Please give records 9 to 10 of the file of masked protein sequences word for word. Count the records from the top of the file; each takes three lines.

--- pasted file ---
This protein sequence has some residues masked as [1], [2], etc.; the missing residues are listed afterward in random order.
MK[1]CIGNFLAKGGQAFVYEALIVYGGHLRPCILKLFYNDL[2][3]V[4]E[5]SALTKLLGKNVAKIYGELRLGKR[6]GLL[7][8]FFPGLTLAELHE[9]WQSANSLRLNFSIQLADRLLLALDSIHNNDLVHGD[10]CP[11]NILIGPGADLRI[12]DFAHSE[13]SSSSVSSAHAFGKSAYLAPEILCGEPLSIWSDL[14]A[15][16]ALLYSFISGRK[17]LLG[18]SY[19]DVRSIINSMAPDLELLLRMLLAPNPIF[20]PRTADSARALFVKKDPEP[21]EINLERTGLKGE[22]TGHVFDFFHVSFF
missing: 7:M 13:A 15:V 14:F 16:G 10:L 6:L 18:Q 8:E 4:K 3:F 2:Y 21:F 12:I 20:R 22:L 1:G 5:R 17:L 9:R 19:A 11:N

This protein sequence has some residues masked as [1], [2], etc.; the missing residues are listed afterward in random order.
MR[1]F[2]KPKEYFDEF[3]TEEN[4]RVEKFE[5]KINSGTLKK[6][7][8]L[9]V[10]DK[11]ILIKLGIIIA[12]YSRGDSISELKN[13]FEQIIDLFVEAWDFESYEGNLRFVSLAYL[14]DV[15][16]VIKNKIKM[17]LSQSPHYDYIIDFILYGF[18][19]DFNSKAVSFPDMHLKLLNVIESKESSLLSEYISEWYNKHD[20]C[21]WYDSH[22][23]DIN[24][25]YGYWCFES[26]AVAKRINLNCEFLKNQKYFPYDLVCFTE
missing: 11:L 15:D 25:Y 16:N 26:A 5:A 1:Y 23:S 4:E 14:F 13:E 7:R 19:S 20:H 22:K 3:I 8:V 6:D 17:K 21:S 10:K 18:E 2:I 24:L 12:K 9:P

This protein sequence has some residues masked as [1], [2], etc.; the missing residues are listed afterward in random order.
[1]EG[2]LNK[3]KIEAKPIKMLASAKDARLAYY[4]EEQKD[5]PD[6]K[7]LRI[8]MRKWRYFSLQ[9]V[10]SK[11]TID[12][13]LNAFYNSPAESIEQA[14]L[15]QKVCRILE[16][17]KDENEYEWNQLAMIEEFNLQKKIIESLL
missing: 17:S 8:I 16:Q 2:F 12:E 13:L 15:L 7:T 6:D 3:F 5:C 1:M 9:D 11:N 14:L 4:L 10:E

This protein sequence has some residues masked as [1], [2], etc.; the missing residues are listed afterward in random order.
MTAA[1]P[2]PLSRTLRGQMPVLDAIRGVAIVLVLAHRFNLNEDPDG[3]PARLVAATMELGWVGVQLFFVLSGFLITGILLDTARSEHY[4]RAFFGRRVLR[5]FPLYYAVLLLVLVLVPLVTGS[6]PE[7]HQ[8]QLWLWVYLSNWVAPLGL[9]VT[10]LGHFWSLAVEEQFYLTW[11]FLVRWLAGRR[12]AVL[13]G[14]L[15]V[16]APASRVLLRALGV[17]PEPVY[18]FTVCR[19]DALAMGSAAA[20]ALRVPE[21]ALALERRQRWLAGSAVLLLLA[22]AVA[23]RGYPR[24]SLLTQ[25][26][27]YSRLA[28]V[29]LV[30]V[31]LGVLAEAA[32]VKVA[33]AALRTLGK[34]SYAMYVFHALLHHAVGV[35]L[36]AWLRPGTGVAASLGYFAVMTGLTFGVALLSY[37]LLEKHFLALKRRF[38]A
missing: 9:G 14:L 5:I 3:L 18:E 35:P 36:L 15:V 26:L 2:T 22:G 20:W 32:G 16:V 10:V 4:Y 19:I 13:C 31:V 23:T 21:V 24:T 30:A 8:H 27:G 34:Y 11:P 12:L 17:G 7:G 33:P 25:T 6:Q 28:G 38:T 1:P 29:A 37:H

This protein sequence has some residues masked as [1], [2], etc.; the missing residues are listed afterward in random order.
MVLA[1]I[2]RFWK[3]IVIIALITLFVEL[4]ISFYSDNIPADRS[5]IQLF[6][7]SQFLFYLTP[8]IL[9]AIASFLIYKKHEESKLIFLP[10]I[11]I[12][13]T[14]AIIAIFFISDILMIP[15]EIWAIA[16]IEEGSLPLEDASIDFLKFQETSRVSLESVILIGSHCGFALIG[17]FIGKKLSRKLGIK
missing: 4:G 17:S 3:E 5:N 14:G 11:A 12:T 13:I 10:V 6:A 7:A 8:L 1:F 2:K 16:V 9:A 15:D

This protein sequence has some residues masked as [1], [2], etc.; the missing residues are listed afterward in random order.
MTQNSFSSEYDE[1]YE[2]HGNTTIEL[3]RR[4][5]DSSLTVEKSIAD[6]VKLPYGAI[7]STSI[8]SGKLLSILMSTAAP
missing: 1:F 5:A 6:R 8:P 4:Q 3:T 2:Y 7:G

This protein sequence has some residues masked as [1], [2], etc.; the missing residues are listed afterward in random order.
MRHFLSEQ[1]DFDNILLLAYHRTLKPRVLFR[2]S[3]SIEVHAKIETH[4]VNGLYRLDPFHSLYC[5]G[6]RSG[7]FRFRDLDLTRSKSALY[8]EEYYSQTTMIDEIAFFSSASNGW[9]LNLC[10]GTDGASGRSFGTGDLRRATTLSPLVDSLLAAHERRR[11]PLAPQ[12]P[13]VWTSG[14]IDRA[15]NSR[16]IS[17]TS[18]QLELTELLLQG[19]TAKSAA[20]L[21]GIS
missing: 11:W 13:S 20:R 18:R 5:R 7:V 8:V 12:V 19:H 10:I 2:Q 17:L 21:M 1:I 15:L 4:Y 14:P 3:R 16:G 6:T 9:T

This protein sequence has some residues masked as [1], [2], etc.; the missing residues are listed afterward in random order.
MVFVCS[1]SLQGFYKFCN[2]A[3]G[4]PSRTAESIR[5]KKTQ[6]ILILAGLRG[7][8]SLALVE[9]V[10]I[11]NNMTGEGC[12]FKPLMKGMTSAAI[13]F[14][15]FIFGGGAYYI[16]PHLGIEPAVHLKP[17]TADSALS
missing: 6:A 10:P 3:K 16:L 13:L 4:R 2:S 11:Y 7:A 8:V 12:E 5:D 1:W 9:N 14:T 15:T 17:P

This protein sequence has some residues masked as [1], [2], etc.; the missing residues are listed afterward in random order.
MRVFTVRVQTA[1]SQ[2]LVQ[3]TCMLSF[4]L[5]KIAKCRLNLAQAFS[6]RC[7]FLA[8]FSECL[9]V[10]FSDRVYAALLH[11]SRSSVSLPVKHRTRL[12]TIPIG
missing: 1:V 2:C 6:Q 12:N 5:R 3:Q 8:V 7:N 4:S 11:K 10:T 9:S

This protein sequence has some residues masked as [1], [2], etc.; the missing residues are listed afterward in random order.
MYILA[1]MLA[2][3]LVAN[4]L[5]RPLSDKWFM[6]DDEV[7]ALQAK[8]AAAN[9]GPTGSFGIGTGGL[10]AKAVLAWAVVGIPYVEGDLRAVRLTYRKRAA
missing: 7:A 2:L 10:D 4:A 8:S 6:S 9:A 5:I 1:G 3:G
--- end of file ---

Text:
This protein sequence has some residues masked as [1], [2], etc.; the missing residues are listed afterward in random order.
MRVFTVRVQTA[1]SQ[2]LVQ[3]TCMLSF[4]L[5]KIAKCRLNLAQAFS[6]RC[7]FLA[8]FSECL[9]V[10]FSDRVYAALLH[11]SRSSVSLPVKHRTRL[12]TIPIG
missing: 1:V 2:C 6:Q 12:N 5:R 3:Q 8:V 7:N 4:S 11:K 10:T 9:S

This protein sequence has some residues masked as [1], [2], etc.; the missing residues are listed afterward in random order.
MYILA[1]MLA[2][3]LVAN[4]L[5]RPLSDKWFM[6]DDEV[7]ALQAK[8]AAAN[9]GPTGSFGIGTGGL[10]AKAVLAWAVVGIPYVEGDLRAVRLTYRKRAA
missing: 7:A 2:L 10:D 4:A 8:S 6:S 9:A 5:I 1:G 3:G